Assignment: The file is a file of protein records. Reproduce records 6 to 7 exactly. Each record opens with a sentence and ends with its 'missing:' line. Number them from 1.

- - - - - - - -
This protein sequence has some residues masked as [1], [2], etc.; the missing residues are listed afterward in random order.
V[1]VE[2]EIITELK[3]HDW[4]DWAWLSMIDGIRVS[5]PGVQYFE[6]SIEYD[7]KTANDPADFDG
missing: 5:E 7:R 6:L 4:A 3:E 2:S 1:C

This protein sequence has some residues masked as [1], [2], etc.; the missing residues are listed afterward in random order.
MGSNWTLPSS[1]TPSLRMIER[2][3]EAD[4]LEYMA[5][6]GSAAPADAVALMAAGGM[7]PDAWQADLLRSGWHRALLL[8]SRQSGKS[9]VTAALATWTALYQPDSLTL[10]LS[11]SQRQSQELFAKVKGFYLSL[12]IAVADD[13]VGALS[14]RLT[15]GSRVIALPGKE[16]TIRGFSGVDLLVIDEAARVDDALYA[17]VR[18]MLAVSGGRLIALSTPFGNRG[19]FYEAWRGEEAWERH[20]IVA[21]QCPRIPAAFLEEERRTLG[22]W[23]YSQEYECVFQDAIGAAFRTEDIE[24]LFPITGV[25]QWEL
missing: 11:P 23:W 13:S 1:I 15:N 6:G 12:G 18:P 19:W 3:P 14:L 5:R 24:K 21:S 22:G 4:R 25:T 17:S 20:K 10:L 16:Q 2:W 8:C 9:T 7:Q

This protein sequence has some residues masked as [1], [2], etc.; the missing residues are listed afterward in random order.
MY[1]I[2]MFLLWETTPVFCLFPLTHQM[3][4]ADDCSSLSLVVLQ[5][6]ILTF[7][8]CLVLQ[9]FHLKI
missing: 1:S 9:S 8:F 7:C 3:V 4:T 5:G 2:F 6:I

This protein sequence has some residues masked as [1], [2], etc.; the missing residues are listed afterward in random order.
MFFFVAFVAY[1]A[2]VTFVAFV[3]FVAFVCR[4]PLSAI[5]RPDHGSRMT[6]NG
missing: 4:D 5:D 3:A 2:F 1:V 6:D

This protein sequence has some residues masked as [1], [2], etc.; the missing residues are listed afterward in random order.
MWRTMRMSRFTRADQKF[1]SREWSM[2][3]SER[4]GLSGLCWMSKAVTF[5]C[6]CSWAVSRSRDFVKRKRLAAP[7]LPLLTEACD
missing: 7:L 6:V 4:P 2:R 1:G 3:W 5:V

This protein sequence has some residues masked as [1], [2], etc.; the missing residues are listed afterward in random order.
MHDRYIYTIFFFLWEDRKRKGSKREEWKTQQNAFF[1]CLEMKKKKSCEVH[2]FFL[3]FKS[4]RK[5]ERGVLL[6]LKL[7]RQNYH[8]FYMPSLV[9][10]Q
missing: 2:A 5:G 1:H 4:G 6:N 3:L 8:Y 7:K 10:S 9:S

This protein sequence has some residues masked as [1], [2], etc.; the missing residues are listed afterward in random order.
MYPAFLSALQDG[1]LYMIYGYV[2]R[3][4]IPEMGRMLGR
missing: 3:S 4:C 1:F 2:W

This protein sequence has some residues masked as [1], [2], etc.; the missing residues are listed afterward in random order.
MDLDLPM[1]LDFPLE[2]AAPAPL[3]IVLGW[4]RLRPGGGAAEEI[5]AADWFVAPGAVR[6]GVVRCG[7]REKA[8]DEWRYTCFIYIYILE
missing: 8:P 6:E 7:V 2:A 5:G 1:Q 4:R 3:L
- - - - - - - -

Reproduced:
This protein sequence has some residues masked as [1], [2], etc.; the missing residues are listed afterward in random order.
MHDRYIYTIFFFLWEDRKRKGSKREEWKTQQNAFF[1]CLEMKKKKSCEVH[2]FFL[3]FKS[4]RK[5]ERGVLL[6]LKL[7]RQNYH[8]FYMPSLV[9][10]Q
missing: 2:A 5:G 1:H 4:G 6:N 3:L 8:Y 7:K 10:S 9:S

This protein sequence has some residues masked as [1], [2], etc.; the missing residues are listed afterward in random order.
MYPAFLSALQDG[1]LYMIYGYV[2]R[3][4]IPEMGRMLGR
missing: 3:S 4:C 1:F 2:W